Cannes 2016: Ken Loach tackles the age of austerity with predictably stirring results
Fifty years on from Cathy Come Home, Britain feels even more divided as the rich get richer and the poor get stigmatised. It is fertile ground for director Ken Loach and screenwriter Paul Laverty as they tackle an age of welfare cuts, austerity and food banks that harks back to the values and attitudes of the Victorian era.
I, Daniel Blake is a film that wears its heart firmly on its sleeve as it depicts the plight of decent Newcastle joiner Daniel (Dave Johns). Daniel has worked all his life but has recently lost his wife and suffers from a serious heart condition. His doctor has told him that he is unfit to work but that is not the view of a ‘healthcare professional’ who sits in judgement on his assessment for Employment and Support Allowance.
Much of the film’s bleak humour comes from the catch-22 bureaucracy that ensnares Daniel and seems designed to discourage, demoralise and humiliate him. Daniel’s predicament runs in parallel with that of young mother Katie (Hayley Squires) who arrives in Newcastle from London with two children in tow and little chance of a bright future. Feeding, clothing and nurturing her kids will require her to make endless sacrifices.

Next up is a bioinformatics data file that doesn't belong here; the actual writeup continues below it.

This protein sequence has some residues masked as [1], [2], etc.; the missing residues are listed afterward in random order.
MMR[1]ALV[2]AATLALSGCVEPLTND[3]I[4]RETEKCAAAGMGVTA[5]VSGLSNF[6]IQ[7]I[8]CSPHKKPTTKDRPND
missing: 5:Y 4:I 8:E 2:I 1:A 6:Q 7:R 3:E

It’s familiar territory for Loach and Laverty and there are times when it feels as if every character is a mouthpiece intended to supply us with further evidence of the sheer inhumanity and indifference of a state with an instinct to punish rather than assist. Loach seems to have grown a little more sentimental since the days of Cathy Come Home and I, Daniel Blake is unapologetic in the way it tugs at the heartstrings. Despite its flaws and predictability, it’s hard not to be won over by the warmth of its human spirit, as it confronts a subject that sadly remains just as relevant as ever.
Screening as part of Cannes 2016. General release TBC.